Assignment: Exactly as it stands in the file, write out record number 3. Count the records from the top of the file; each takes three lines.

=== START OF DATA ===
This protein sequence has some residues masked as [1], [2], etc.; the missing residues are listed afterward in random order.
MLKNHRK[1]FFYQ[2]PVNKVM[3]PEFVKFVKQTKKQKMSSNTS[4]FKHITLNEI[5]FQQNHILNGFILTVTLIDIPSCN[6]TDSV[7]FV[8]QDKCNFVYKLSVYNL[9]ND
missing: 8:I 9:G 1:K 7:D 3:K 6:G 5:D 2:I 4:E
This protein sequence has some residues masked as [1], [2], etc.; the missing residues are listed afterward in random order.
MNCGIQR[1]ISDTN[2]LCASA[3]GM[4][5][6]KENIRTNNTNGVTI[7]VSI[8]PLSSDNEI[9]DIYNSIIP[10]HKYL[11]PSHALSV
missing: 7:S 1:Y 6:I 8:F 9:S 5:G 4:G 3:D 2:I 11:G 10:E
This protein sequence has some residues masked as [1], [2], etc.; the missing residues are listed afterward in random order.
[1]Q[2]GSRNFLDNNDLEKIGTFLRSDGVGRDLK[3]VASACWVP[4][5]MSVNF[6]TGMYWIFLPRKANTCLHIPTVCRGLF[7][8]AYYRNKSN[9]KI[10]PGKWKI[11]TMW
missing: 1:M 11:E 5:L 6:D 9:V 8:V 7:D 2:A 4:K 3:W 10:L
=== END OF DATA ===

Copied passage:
This protein sequence has some residues masked as [1], [2], etc.; the missing residues are listed afterward in random order.
[1]Q[2]GSRNFLDNNDLEKIGTFLRSDGVGRDLK[3]VASACWVP[4][5]MSVNF[6]TGMYWIFLPRKANTCLHIPTVCRGLF[7][8]AYYRNKSN[9]KI[10]PGKWKI[11]TMW
missing: 1:M 11:E 5:L 6:D 9:V 8:V 7:D 2:A 4:K 3:W 10:L